So, let’s start at the beginning. Smart phones, Facebook and Netflix didn’t exist. Bin Laden was still hiding in the mountains and the highlight of Donald Trump’s year was being interviewed by Ali G. Blu-ray was still in development, as was HD video, and even the art of blogging was merely in its infancy. 2003 also happened to be the year I started at drp, December 1st if memory serves correctly.
Fourteen years on, and the world has really changed: technologically, socially, economically, and of course politically. From bizarre presidential elections, to Brexit mania, and that’s just the last 18 months! Meanwhile, the pound sterling has dropped so much that my holiday euros aren’t worth the plastic they’re printed on, but it’s not all doom and gloom…I didn’t lose my job for starters. This, despite a chronic recession in 2008, a flurry of high street brands being swallowed by the black hole of online consumerism, and banks ceasing to exist, in the ensuing economic crisis.
Aside from the world on its grandest (and scariest) scale, what about the world of corporate communications? This world I chose to become a part of in 2003, joining the other thirty people who already worked at drp (yes, a measly 30 back then). I started as a video production assistant, supporting shoots and overseeing duplication. In layman’s terms this involved making VHS copies of internal comms videos to send out to clients, and logging large Betacam SP tapes – the going currency for film-making back then. Who’d have thought we’d now be filming entire shoots on one tiny memory card? In fact, 14 years is so long ago that our Group CEO was still operating a camera back then, which – I’m sure he’d admit – was not his natural domain for the future, and he himself was starting to make significant strides in an industry that had taken a significant beating in the wake of 9/11.
2003 was, I suppose, the calm undercurrent before the drp revolution, when anything’s possible was just another phrase doing the rounds, the entire events team consisted of about 8 people, and our only web developer was the spider in the kit store. Meanwhile, I’d also found a niche as a drp scriptwriter (the role barely existed before), using my skills from years of reading and essay-splurging at college and degree-level, and then re-aligning the words so they now made some sense out of M&S product promotions, recruitment training voiceovers for Adecco, and presenter scripts for Thomas Cook’s regular internal programme. All written up on an early iMac computer, large enough to swamp my ample desk.
Needless to say, the VCR machines slowly left the building to be replaced by DVD and eventually Blu-ray. The cameras were upgraded to HD, and I progressed from assistant to director, now calling the shots, as opposed to just logging them.
So, what’s the point of this meandering essay?
Is it to celebrate my work anniversary and laugh in the face of the youth just embarking on these slick corporate communication shores, unaware of the hardships we faced when technology was, err, older?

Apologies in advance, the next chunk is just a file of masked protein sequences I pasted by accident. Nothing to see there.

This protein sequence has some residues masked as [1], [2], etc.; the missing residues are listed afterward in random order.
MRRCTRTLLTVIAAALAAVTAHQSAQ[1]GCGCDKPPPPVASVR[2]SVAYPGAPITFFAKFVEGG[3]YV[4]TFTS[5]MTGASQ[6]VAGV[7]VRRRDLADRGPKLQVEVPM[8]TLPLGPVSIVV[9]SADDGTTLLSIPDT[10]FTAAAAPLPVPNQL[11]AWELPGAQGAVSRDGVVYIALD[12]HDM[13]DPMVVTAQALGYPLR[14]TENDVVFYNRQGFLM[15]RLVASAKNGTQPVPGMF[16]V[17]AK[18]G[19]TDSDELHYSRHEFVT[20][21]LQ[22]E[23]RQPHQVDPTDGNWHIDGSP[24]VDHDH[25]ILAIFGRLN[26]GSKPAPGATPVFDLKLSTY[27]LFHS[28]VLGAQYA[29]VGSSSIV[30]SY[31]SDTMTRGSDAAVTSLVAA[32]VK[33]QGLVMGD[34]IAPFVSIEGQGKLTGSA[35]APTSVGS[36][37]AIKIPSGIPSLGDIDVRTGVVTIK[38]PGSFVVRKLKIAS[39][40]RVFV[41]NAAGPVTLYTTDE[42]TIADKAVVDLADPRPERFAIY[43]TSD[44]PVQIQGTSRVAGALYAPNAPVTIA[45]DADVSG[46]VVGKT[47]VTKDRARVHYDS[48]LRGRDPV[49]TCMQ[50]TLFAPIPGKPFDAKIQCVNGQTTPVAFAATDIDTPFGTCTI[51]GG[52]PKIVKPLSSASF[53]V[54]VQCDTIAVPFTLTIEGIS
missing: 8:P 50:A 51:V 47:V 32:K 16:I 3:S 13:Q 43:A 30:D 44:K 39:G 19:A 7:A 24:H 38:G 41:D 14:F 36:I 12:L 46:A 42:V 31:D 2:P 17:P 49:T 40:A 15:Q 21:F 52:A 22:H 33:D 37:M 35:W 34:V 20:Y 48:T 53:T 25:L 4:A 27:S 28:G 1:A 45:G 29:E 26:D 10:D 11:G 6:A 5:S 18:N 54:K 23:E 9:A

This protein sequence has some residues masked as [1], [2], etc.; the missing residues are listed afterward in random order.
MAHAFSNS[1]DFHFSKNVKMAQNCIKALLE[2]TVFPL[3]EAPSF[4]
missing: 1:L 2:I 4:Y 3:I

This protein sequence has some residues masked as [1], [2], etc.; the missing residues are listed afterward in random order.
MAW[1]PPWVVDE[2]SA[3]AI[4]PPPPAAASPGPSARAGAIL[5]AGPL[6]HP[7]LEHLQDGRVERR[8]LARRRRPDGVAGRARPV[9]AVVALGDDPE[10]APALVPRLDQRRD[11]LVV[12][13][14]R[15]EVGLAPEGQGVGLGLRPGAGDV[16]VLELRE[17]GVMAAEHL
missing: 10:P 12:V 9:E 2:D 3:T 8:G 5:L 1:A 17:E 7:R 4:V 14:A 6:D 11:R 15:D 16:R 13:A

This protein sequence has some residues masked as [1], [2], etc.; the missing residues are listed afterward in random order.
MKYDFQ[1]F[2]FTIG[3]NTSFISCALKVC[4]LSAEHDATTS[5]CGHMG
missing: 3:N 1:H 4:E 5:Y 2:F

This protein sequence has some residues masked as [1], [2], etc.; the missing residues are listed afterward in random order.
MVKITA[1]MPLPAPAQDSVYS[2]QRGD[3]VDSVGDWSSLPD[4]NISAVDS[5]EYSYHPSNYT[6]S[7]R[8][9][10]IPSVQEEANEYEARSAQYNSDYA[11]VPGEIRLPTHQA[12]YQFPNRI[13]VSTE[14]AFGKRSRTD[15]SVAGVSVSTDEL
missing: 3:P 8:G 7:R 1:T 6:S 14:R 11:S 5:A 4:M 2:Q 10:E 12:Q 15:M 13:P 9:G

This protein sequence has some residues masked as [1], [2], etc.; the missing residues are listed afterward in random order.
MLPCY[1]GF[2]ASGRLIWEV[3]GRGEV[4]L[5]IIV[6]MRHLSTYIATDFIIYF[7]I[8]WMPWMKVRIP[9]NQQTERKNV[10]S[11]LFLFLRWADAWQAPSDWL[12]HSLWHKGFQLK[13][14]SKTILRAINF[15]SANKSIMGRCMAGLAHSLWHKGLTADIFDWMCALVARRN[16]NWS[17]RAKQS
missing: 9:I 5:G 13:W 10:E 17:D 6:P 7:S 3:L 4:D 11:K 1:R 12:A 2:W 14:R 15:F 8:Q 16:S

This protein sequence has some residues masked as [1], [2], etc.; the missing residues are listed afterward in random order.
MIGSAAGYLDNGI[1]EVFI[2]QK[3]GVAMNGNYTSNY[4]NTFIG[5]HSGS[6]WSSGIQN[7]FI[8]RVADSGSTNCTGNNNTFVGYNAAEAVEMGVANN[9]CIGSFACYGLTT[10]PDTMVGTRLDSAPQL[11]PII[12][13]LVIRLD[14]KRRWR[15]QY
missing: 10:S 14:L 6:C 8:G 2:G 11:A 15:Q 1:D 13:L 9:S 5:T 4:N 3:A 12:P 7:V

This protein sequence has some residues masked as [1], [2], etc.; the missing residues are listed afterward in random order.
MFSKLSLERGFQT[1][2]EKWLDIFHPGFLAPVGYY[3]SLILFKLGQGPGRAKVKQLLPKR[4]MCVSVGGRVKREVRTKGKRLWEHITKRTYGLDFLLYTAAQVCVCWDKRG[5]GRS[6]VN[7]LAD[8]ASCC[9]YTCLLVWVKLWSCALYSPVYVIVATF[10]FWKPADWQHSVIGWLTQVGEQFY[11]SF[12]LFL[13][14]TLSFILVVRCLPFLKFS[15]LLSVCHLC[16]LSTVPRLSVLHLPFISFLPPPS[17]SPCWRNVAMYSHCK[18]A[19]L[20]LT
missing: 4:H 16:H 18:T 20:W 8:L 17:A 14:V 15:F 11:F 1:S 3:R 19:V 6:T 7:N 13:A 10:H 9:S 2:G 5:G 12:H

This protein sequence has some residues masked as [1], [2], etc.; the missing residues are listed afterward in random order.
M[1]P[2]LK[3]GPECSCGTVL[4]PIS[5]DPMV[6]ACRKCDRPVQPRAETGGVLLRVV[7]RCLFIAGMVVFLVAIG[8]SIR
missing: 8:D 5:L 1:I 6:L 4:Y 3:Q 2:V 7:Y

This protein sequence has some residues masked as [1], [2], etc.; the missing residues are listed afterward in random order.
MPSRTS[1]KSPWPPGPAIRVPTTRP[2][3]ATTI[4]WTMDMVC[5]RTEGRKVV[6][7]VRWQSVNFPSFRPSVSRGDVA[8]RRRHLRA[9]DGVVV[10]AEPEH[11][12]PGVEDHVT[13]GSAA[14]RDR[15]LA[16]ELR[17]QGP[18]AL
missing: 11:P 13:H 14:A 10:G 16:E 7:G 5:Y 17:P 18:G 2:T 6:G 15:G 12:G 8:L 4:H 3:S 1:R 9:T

I prefer to think of this as a blog about the passing of time: about what’s changed – from my personal window on the world – and maybe think about what’s stayed the same in and around the industry breakthroughs and global bedlam.
When 4K projection and holograms initially came into the industry, they made delegates gawp at evermore impressive events, prime lenses and handheld rigs allowed us to be even more sharply focused and aesthetically pleasing on film, and digital began to basically take over the world. Meanwhile, Facebook, Twitter, Instagram and LinkedIn have helped us to spread our brand, and allowed us to shout to the rooftops about our industry successes. In fact, social media created a vast community far beyond the boundaries of my own town, and the walls of my company building.
Through all the technological malarkey, there’s only one truly consistent factor – and that’s the people. I’m more or less the same guy, just with plenty of new tech at my fingertips, 14 years of experience, and some pretty great stories to tell. Don’t get me wrong – longevity isn’t always a good thing, and ambition may not always stay within the realms of working for one company. I would say this: in 2003, we had talent and small-time ambition, and well over a decade on we have big time ambition and an abundance of talent. Not to mention a profile that’s the envy of many other corporate media companies in the UK. I’ve been lucky enough to see that genesis, from 30 people to well over 200, and there’s no sign of the growth slowing down…
So, thank goodness for the technology – making our lives, our events, our films, and our brands, ever more accessible, and ever more advanced. Though underneath that magical veneer, the people are the ones who really make it happen so, it’s worth investing in them, not just your 8K resolution.
FOOTNOTE: You know the really scary thing? If I’d written this about 1993, just ten years earlier than when I started at drp (and there are one or two guys I work with who go back THAT FAR!) then you lot wouldn’t even be able to read this blog – unless of course you were standing over my shoulder, watching me tap out my thoughts on my state of the art typewriter. And that, frankly, messes with your mind a little bit.
Dominic Allen – Director & Scriptwriter at drpvideo